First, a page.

Crews repair stormwater damage, improve landscaping at courthouse

Published 7:46 am Thursday, June 4, 2015

The Carter County Courthouse has been getting a facelift this week.

The work is not just cosmetic. County officials say the work is needed to help repair structural damage that has occurred from years of stormwater erosion.

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Crews have been working to remove the damaged masonry work, make repairs and replace the bricks on the courthouse’s entrance. Older landscaping has also been removed and new plants being installed.

“Over the years, the rain and other runoff has penetrated the surface of the bricks and mortar around it,” Carter County Mayor Leon Humphrey said. “Through freeze and thaw cycles, the cracks started to expand and water started seeping its way in.”

The drainage started to do minor damage to the courthouse. The bricks on the stairs to the main entrance were loosened and the water had caused water damage inside the storage room in the Clerk and Master’s office.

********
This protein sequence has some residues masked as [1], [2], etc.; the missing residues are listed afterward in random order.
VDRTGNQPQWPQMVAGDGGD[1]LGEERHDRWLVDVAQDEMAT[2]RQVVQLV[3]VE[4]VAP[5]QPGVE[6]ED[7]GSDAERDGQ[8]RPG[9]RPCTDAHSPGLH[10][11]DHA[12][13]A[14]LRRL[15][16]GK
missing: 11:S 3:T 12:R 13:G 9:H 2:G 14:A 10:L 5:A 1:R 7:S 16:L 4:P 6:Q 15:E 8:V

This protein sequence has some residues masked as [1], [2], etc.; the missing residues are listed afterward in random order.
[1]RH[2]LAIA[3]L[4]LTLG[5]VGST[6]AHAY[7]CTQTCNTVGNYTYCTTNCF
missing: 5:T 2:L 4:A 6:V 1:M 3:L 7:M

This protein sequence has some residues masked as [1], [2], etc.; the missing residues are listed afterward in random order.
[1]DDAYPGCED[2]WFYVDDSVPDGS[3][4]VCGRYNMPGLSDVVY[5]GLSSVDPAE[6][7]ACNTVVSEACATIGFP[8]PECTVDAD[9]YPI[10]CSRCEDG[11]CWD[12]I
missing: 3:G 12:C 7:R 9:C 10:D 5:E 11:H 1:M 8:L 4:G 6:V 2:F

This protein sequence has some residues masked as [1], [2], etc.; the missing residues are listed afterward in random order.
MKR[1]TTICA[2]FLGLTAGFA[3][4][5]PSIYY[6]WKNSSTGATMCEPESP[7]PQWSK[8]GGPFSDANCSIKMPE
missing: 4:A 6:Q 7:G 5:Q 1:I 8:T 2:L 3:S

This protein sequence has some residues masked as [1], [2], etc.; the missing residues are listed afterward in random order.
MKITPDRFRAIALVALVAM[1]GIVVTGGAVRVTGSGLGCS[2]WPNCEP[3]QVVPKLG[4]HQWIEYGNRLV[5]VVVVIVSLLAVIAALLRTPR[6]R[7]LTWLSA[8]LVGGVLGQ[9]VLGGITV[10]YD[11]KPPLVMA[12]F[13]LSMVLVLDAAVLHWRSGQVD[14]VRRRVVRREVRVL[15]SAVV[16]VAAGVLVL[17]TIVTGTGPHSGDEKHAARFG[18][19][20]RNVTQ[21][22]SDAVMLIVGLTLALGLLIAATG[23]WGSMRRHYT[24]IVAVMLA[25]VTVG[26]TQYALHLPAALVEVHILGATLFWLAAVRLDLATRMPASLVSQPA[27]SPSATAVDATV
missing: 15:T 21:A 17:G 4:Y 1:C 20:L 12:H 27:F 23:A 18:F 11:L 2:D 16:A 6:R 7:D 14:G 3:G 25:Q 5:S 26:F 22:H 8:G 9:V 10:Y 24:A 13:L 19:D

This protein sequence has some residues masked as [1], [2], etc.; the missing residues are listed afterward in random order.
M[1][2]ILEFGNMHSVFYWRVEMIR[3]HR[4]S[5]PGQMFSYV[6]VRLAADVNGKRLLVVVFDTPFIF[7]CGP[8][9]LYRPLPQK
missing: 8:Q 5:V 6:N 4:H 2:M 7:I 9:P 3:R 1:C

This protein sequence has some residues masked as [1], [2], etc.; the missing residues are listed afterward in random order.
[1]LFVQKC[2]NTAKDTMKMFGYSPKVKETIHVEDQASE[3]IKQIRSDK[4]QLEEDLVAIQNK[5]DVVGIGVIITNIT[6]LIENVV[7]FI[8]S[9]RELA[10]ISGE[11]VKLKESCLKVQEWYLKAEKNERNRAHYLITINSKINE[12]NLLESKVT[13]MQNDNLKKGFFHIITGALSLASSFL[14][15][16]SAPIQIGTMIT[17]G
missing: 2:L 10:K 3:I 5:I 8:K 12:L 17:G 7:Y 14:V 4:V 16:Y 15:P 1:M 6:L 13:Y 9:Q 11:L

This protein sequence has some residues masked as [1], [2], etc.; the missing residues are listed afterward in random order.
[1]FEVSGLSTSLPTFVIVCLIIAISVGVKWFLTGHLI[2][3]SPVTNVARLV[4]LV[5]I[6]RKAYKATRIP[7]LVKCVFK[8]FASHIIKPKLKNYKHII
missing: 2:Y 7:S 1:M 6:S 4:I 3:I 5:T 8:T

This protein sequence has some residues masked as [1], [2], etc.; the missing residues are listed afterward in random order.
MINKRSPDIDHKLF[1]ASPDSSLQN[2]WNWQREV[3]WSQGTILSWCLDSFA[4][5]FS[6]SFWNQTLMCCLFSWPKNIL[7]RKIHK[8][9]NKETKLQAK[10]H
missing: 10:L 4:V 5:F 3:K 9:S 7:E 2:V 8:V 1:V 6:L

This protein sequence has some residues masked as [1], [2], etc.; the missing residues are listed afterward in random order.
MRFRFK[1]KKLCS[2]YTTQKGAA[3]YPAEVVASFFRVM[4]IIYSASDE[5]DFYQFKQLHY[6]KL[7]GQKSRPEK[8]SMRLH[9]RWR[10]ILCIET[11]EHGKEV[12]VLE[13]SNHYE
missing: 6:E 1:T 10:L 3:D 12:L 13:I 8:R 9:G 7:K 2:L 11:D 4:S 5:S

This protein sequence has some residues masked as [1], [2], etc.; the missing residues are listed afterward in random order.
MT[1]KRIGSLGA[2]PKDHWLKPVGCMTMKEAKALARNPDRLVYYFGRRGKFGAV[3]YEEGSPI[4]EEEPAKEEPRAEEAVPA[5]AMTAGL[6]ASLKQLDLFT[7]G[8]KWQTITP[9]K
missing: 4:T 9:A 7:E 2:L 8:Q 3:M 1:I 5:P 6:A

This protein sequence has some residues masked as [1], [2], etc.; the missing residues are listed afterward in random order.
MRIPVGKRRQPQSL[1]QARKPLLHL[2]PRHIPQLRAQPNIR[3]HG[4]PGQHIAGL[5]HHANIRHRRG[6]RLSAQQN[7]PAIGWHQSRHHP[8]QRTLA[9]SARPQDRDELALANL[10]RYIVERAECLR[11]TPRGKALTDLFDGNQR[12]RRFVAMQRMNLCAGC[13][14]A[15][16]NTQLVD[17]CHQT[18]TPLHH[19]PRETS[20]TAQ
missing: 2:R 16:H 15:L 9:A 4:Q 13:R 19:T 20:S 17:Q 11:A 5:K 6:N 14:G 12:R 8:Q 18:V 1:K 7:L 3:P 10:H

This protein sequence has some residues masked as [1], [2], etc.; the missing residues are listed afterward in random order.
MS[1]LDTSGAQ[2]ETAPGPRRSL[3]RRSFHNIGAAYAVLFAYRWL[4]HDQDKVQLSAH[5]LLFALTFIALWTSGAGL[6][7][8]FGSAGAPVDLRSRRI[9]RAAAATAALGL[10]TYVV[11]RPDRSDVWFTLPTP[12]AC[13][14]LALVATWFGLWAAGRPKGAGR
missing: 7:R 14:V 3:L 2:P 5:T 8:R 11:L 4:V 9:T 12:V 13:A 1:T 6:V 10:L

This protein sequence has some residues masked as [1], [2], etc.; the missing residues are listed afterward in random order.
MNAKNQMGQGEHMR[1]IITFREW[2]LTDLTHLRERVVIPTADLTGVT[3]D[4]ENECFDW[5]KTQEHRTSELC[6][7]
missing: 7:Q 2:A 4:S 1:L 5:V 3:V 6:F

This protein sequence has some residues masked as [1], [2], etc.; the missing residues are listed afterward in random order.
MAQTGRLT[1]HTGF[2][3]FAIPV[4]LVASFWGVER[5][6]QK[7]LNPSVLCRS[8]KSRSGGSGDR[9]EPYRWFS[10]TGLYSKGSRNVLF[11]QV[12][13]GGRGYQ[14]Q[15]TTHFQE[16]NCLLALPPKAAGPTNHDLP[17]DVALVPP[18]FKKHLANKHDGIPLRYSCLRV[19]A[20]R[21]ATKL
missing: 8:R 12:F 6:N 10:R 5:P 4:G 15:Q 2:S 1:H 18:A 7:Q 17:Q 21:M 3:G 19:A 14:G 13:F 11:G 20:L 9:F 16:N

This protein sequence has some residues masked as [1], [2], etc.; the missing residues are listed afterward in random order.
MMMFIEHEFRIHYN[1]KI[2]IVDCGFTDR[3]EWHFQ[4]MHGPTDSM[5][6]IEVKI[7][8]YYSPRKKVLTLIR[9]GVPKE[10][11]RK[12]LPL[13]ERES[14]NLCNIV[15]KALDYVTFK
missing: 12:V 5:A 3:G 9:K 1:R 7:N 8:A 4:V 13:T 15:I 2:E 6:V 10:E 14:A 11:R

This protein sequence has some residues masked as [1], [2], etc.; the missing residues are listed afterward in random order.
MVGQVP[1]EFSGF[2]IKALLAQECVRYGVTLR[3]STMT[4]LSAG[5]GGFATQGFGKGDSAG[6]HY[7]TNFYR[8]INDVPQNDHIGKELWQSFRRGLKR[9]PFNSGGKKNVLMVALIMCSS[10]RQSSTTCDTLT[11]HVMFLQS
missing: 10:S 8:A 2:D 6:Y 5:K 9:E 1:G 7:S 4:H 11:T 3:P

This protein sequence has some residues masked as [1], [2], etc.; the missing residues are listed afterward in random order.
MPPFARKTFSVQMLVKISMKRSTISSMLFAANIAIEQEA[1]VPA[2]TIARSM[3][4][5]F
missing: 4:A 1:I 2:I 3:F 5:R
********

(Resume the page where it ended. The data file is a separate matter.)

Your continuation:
“The slab failed, so water started to wick inside,” Humphrey said. “We are going to grind it down, put in new mortar and then put everything back in place.”

The issues are not new to the courthouse, Humphrey said.

“This has been ongoing for a number of years,” he said. “We have been working to identify the problem and to do the repairs. This is just part of regular maintenance on an older building. This part of the courthouse dates back to the 1930s.”

While crews were working on the exterior of the courthouse, officials decided it was time to put in new landscaping as well. The large trees and bushes that were next to the doorway were removed along with plants that had died over time.

“The larger trees were probably adding to the problem,” Humphrey said.

Smaller shrubs and tress will be placed in the work area. Flowers will be planted in the raised beds and in the bed around the flagpole.

“We want the exterior of the courthouse to be aesthetically pleasing, and something we can be proud of,” he said.

Traditional plants will be used in the new landscaping plan, Assistant to the Mayor Susan Robinson said. The last time the courthouse had been landscaped was in 1989, she said.

Some of the plants that will be used include knockout roses in the raised beds, boxwood hedges along the doorway along with azaleas to add color. Daylilies will be planted around the flagpole to mirror the plants at the Monument. Magnolia and dogwood trees are also a part of the plan.

The goal is to have the work completed before the Covered Bridge Celebration begins next week.

The work is expected to cost around $4,000 for both repairs and landscaping.